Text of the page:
The Defense Department’s move “could directly funnel government money into the president’s business interests,” according to the Washington Post. While it is not unusual for Defense officials to make such security arrangements, including a similar arrangement for Obama’s Chicago home, in this scenario, a government agency is a tenant, paying rent to a company owned by the president, only adding fuel to the ethics firestorm this week.

Flynn Discussed Sanctions with Russia, Refuting White House Denials

First reported late Thursday night by the Washington Post, Michael Flynn, Trump’s national security adviser, discussed U.S. sanctions against Russia with Sergey I. Kislyak, Russian ambassador to the U.S., weeks before Trump assumed office. Accounts from current and former officials indicate that Flynn’s phone communications could raise legal questions, and are at odds with statements from Trump advisers, who have denied sanctions were ever discussed. The law in this area is “murky,” according to the New York Times, and Fynn’s conversations are more likely to lead to further investigation rather than official charges. FBI officials are continuing to investigate this week.

However, the cover-up may be worse than the crime, writes Just Security’s Ryan Goodman, discussing the implications of the story’s “potentially even more explosive revelation” about contacts between members of Trump’s team and Russia during the campaign.

Putin is a Killer, and Trump says America is “Not So Innocent”

When Bill O’Reilly referred to Russian President Vladimir Putin as “a killer” on Sunday night, Trump responded: “There are a lot of killers. We’ve got a lot of killers. What do you think? Our country’s so innocent?” Senate Majority Leader Mitch McConnell (R-KY.) tried to offer a tempered critique of Trump’s comments, stating he didn’t “think there’s any equivalency between the way the Russians conduct themselves and the way the United States does.” Other Republicans including Sen. Marco Rubio (R-Fla.) and Sen. Ben Sasse (R-Neb.) were more vocal in their rebuke of Trump’s statements.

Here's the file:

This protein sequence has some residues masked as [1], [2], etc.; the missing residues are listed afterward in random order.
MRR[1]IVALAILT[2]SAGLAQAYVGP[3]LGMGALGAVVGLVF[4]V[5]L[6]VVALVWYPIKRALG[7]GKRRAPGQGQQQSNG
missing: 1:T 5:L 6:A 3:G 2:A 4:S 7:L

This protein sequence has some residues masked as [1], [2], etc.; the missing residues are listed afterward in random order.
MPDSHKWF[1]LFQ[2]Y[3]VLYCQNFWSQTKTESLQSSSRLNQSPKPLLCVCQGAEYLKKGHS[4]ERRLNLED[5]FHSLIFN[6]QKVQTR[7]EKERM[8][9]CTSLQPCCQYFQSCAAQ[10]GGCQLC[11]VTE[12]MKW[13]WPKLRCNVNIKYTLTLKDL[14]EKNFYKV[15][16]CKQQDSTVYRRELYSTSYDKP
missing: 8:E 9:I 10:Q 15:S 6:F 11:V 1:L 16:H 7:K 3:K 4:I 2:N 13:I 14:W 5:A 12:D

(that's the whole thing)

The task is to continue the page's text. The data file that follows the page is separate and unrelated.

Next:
Pence said Trump’s comments were not meant to equivocate US and Russian actions, and that Trump was simply fulfilling campaign promises to reset U.S.-Russian relations. On Monday, Kremlin spokesman Dmitry Peskov asked for an apology from Fox in response to the network’s “unacceptable” comments about Putin. The statement read, “We consider such words from the Fox TV company to be unacceptable and insulting, and honestly speaking, we would prefer to get an apology from such a respected TV company.”

Trump’s Continued Politicization of the Military

On Monday, kicking off his first speech to U.S. Central Command and U.S. Special Operations Command leadership at MacDill Air Force Base in Florida, Trump remarked, “We had a wonderful election, didn’t we? And I saw those numbers, and you like me and I like you, that’s the way it works.” Trump seems to have no qualms about imposing his politics on historically apolitical agencies, as the remarks echoed Trump’s earlier speech to the CIA on Jan. 22.

Viola Resigns, Citing Conflicts of Interest

Announced on Friday by Bloomberg, Army Secretary Nominee Vincent Viola withdrew his name for the position, citing the difficulty of severing his business ties to federal contracts.  

Responsive Norm: Non-Political Speaker of House of Commons Wants to Block Trump from Addressing Parliament

In an unprecedented act of politics, Speaker of the House of Commons John Bercow stated on Monday that Trump was unfit to address members of parliament (MPs) because of parliament’s opposition “to racism and to sexism.” Despite the thunderous applause in the Chamber, Bercow’s comments have been criticized by the government and other politicians for being “hugely political and out of line.” For more details, see the Guardian report.

Responsive Norm: Rebuttal to Trump’s Australia Call?

On Monday, two Democratic and two Republican senators introduced a bipartisan resolution to reaffirm U.S. commitment to the U.S.-Australian relationship. While not a norms violation, the act does suggest an unusual rebuttal to Trump’s phone call with Australian Prime Minister Malcolm Turnbull last week.

Image: Drew Angerer, Getty Images